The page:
Sunday, July 21, 2024

Fighting the lost cause.

March 17, 2022 by  
Filed under Education, News, Politics, Weekly Columns

( The U.S. Civil War cost more American lives than all other wars we have fought. In fact, some historians argue that Civil War deaths outnumber those of all other wars combined. Still, most Americans don’t know that even the term “Civil War” has deeply political — and even emotional — connotations for millions of our fellow citizens. In particular, a plurality (if not an outright majority) of white Southerners view the war very differently than most Northerners, including those who are white.

This week, the Hamilton County Community Foundation, the Central Indiana Community Foundation and the United Way of Central Indiana co-sponsored a talk with Dr. Ty Seidule, who is one of the nation’s leading Civil War experts. (In the spirit of full disclosure, I am an employee of the Hamilton County Community Foundation.) Dr. Seidule is an Army veteran who chaired the History Department at West Point for several years. He now teaches at Hamilton College.

Dr. Seidule authored a highly regarded book titled “Robert E. Lee and Me: A Southerner’s Reckoning with the Myth of the Lost Cause.” Seidule, who is white, grew up literally idolizing General Lee, who led Confederate secessionists against the U.S. Army during the Civil War. In his deeply personal memoir, Seidule recounts how he slowly evolved from having an uncritical acceptance of the myths and outright disinformation about Lee that he had been taught throughout his childhood and young adulthood.

As he began to delve deeply into the history of the antebellum period, the war and the postbellum period, Seidule uncovered the horrific truth about Lee and his true motivation for leading the Confederate army. Despite popular myths that have been perpetuated since the end of the war, Lee was not a “Southern gentleman” who reluctantly chose his home state of Virginia when it chose to rebel against the U.S. Dr. Seidule points out that Lee is not someone who should be idolized. Lee not only willingly owned Black people; his own words reveal that he was a zealous defender of slavery. Further, Lee is responsible for the deaths of more U.S. soldiers than any person in history. Anyone who engages in human trafficking and/or takes up arms against the United States — both of which Lee did — is not someone who is worthy of honor.

Dr. Seidule’s detractors argue that Lee was a “good” slave master, as if such a thing can exist. Further, he rebuts the notion that he is guilty of presentism (i.e., judging the actions of people who lived long ago by today’s standards). Seidule points to the thousands of accounts from people who lived during the 246 years that America allowed slavery to exist on these shores. As the abolition movement grew, opposition became vociferous. Most importantly, history records at least 250 rebellions in which 10 or more enslaved people fought for a restoration of their humanity.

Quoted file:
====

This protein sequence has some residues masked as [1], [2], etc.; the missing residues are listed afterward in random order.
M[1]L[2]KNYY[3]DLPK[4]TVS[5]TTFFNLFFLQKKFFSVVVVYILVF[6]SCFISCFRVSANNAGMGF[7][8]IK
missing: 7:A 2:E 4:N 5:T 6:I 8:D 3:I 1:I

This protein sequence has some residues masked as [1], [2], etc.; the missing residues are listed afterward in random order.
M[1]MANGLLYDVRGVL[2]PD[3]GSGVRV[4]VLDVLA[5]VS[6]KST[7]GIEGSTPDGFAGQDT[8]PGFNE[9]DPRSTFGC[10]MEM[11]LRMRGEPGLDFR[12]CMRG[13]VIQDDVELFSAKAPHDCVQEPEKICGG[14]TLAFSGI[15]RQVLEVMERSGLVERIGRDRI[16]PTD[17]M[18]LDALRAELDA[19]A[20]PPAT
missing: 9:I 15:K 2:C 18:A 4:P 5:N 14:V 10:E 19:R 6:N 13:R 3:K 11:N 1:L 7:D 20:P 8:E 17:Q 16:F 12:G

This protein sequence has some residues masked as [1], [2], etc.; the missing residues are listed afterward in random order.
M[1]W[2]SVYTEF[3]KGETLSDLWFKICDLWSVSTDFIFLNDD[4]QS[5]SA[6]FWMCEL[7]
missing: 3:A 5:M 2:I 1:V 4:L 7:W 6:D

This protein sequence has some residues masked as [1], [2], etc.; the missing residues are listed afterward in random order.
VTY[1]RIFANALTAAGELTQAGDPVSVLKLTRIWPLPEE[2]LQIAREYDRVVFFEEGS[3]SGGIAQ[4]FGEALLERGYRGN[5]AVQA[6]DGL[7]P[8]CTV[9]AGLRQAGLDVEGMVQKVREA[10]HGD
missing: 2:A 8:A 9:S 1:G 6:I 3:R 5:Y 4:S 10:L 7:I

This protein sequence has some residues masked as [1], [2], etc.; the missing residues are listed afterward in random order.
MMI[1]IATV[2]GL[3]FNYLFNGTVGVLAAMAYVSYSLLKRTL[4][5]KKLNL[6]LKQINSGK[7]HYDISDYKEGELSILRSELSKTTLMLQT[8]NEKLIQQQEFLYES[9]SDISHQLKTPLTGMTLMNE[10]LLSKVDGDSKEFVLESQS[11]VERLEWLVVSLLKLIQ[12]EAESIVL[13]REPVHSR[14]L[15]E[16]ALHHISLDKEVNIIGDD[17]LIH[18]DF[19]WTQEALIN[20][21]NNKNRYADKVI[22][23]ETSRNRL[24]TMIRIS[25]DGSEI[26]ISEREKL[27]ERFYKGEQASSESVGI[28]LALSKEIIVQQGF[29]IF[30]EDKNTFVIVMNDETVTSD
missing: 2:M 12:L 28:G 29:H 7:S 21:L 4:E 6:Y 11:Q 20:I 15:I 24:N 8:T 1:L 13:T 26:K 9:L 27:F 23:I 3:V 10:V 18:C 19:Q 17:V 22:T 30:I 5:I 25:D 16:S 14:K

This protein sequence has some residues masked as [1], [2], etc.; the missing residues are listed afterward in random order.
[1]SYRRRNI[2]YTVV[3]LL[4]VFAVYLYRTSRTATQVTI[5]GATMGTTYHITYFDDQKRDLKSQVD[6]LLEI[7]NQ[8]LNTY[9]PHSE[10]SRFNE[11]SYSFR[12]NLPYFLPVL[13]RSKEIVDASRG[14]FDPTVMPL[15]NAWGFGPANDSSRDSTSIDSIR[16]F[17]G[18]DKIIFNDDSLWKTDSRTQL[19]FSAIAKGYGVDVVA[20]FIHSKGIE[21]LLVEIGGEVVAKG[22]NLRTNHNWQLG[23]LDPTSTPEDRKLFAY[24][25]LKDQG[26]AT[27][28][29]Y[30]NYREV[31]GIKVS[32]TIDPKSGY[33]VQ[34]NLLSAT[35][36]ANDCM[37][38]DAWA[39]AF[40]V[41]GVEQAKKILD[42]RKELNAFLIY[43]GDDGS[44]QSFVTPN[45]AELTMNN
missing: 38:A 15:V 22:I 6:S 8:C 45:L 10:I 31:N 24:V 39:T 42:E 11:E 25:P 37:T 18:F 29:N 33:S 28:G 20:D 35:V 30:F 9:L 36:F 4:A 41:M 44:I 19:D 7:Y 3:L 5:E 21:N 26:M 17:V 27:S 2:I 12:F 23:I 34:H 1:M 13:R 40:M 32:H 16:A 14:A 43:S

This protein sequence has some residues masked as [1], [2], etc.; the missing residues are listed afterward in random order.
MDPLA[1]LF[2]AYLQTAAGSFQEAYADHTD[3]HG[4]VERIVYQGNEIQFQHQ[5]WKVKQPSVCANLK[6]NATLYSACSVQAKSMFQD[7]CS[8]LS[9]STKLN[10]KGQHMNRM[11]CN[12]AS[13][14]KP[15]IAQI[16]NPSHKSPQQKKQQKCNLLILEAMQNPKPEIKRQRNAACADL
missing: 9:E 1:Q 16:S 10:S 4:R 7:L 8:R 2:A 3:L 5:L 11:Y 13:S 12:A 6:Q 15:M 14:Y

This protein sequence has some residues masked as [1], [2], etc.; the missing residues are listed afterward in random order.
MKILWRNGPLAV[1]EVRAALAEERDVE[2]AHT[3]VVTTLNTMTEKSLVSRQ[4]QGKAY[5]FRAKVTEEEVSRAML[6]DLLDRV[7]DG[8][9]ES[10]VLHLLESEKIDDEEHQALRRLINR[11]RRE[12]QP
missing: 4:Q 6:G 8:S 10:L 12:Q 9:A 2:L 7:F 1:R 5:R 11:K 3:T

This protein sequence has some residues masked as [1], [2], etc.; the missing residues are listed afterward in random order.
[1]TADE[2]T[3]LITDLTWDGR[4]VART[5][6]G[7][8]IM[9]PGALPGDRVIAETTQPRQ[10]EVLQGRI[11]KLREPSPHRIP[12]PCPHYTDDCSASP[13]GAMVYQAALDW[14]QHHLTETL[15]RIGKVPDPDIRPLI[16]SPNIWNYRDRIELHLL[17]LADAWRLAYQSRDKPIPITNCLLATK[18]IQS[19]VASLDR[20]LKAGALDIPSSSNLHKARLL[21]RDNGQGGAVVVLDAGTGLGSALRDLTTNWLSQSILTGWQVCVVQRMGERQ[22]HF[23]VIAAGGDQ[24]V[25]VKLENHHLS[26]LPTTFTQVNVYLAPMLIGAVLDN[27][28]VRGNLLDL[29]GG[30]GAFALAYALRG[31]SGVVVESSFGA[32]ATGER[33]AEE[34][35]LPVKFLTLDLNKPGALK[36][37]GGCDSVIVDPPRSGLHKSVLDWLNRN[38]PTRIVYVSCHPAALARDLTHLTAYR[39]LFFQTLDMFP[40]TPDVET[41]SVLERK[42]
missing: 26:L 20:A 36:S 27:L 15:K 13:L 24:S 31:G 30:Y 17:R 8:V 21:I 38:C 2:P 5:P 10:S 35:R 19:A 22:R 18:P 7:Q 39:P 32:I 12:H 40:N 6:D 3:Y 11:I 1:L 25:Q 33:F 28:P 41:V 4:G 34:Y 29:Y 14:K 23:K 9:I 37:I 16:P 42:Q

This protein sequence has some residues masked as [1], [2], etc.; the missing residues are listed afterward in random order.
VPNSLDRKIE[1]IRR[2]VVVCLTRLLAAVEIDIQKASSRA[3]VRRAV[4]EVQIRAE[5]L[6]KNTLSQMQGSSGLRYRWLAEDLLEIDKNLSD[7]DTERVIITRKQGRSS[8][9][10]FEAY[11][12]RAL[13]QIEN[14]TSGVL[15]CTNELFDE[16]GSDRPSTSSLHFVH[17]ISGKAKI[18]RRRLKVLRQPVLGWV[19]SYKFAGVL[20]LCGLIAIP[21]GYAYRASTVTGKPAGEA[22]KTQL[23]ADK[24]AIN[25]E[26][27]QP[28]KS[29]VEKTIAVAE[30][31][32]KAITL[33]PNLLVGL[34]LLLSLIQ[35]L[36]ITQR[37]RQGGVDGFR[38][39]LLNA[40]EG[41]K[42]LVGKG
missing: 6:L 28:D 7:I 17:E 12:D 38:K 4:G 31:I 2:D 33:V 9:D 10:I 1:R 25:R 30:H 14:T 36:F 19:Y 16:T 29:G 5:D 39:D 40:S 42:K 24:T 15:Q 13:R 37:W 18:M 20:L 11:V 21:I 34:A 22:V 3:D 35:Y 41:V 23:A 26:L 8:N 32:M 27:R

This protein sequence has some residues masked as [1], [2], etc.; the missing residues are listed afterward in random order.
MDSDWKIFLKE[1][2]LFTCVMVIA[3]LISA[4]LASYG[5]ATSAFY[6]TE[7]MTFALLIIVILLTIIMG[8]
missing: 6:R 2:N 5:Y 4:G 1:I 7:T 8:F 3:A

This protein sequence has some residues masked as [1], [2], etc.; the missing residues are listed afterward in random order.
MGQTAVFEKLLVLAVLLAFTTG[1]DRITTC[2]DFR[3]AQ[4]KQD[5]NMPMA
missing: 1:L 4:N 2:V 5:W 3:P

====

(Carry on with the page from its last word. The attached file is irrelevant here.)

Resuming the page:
Yet, millions of Americans still cling to an inaccurate view of why the Civil War was fought, as well as the stark realities of human trafficking. This is despite the fact that the U.S. Army prevailed over the Southern insurrectionists. There is an aphorism that “the winner (of a war) gets to write its history.” However, in this case, the losing side has controlled the narrative for most of our nation’s history. In his book “No More Vietnams,” the late president Richard M. Nixon titles one of his chapters, “How We Won the War”. He calls the next chapter “How We Lost the Peace.” These titles constitute an apt analogy regarding the Civil War. As Dr. Seidule correctly points out, Southerners — led by the United Daughters of the Confederacy — have consistently and intentionally spread outright lies about slavery, the Civil War, the “heroes” of the War (including Lee), the reason for Confederate monuments, etc.

To his credit, Dr. Seidule openly says that Black historians and authors — not to mention those who lived through the most egregious forms of domestic terrorism — have long told the truths that he tells.

Indeed, he openly laments the fact that his being white affords him a level of credibility among whites that few African Americans have.

Supporters of the Confederacy often refer to the Civil War as either the “Noble Cause” or the “Lost Cause.” There is nothing “noble” about human trafficking and treason, which is what the Confederacy engaged in. Those who continue to defend it are lost.

Columnist; Larry Smith

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